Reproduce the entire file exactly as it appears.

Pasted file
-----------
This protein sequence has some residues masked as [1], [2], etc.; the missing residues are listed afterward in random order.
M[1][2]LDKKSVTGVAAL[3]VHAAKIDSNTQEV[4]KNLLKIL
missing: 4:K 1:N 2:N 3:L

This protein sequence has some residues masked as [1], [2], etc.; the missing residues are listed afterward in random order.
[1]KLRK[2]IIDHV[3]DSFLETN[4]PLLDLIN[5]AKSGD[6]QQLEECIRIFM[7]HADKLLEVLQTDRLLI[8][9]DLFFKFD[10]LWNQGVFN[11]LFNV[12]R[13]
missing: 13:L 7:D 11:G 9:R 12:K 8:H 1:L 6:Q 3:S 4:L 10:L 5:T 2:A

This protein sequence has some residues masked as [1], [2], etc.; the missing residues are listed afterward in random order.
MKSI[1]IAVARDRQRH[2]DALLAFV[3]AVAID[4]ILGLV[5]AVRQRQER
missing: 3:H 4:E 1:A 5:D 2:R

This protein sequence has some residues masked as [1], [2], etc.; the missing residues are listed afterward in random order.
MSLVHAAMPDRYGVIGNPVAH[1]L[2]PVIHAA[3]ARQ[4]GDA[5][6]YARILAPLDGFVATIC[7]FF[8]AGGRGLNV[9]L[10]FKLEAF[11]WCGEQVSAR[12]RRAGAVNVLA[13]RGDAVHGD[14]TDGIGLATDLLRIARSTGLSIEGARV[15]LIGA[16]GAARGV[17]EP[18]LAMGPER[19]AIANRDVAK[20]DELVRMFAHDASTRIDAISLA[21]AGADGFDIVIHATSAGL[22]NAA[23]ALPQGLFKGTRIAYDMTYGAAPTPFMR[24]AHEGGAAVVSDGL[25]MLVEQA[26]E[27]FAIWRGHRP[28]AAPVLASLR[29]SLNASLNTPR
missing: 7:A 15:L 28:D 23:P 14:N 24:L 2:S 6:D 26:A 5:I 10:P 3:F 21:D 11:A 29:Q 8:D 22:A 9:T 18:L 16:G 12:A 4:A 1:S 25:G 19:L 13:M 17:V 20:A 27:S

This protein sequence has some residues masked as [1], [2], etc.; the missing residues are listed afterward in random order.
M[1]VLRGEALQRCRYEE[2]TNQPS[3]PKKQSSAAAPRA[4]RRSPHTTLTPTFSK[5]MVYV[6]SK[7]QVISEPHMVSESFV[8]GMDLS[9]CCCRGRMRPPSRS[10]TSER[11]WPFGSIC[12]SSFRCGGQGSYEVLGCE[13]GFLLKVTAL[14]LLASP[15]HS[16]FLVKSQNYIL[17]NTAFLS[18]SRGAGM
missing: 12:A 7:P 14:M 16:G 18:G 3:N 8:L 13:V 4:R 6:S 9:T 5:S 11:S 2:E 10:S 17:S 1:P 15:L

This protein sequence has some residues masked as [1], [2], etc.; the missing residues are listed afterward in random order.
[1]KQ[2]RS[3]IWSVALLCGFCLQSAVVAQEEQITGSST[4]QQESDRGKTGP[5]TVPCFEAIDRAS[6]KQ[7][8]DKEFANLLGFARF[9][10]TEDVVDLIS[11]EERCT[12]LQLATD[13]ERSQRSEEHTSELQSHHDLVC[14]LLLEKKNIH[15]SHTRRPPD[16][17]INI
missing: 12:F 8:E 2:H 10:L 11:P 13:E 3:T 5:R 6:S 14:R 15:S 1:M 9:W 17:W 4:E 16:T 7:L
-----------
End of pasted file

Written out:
This protein sequence has some residues masked as [1], [2], etc.; the missing residues are listed afterward in random order.
M[1][2]LDKKSVTGVAAL[3]VHAAKIDSNTQEV[4]KNLLKIL
missing: 4:K 1:N 2:N 3:L

This protein sequence has some residues masked as [1], [2], etc.; the missing residues are listed afterward in random order.
[1]KLRK[2]IIDHV[3]DSFLETN[4]PLLDLIN[5]AKSGD[6]QQLEECIRIFM[7]HADKLLEVLQTDRLLI[8][9]DLFFKFD[10]LWNQGVFN[11]LFNV[12]R[13]
missing: 13:L 7:D 11:G 9:R 12:K 8:H 1:L 6:Q 3:S 4:L 10:L 5:T 2:A

This protein sequence has some residues masked as [1], [2], etc.; the missing residues are listed afterward in random order.
MKSI[1]IAVARDRQRH[2]DALLAFV[3]AVAID[4]ILGLV[5]AVRQRQER
missing: 3:H 4:E 1:A 5:D 2:R

This protein sequence has some residues masked as [1], [2], etc.; the missing residues are listed afterward in random order.
MSLVHAAMPDRYGVIGNPVAH[1]L[2]PVIHAA[3]ARQ[4]GDA[5][6]YARILAPLDGFVATIC[7]FF[8]AGGRGLNV[9]L[10]FKLEAF[11]WCGEQVSAR[12]RRAGAVNVLA[13]RGDAVHGD[14]TDGIGLATDLLRIARSTGLSIEGARV[15]LIGA[16]GAARGV[17]EP[18]LAMGPER[19]AIANRDVAK[20]DELVRMFAHDASTRIDAISLA[21]AGADGFDIVIHATSAGL[22]NAA[23]ALPQGLFKGTRIAYDMTYGAAPTPFMR[24]AHEGGAAVVSDGL[25]MLVEQA[26]E[27]FAIWRGHRP[28]AAPVLASLR[29]SLNASLNTPR
missing: 7:A 15:L 28:D 23:P 14:N 24:L 2:S 6:D 26:A 5:I 10:P 3:F 21:D 11:A 29:Q 8:D 22:A 9:T 18:L 16:G 12:A 4:A 1:S 25:G 19:L 13:M 17:V 20:A 27:S

This protein sequence has some residues masked as [1], [2], etc.; the missing residues are listed afterward in random order.
M[1]VLRGEALQRCRYEE[2]TNQPS[3]PKKQSSAAAPRA[4]RRSPHTTLTPTFSK[5]MVYV[6]SK[7]QVISEPHMVSESFV[8]GMDLS[9]CCCRGRMRPPSRS[10]TSER[11]WPFGSIC[12]SSFRCGGQGSYEVLGCE[13]GFLLKVTAL[14]LLASP[15]HS[16]FLVKSQNYIL[17]NTAFLS[18]SRGAGM
missing: 12:A 7:P 14:M 16:G 18:G 3:N 8:L 13:V 4:R 6:S 9:T 5:S 11:S 2:E 10:S 17:S 1:P 15:L

This protein sequence has some residues masked as [1], [2], etc.; the missing residues are listed afterward in random order.
[1]KQ[2]RS[3]IWSVALLCGFCLQSAVVAQEEQITGSST[4]QQESDRGKTGP[5]TVPCFEAIDRAS[6]KQ[7][8]DKEFANLLGFARF[9][10]TEDVVDLIS[11]EERCT[12]LQLATD[13]ERSQRSEEHTSELQSHHDLVC[14]LLLEKKNIH[15]SHTRRPPD[16][17]INI
missing: 12:F 8:E 2:H 10:L 11:P 13:E 3:T 5:R 6:S 14:R 15:S 1:M 9:W 17:W 4:E 16:T 7:L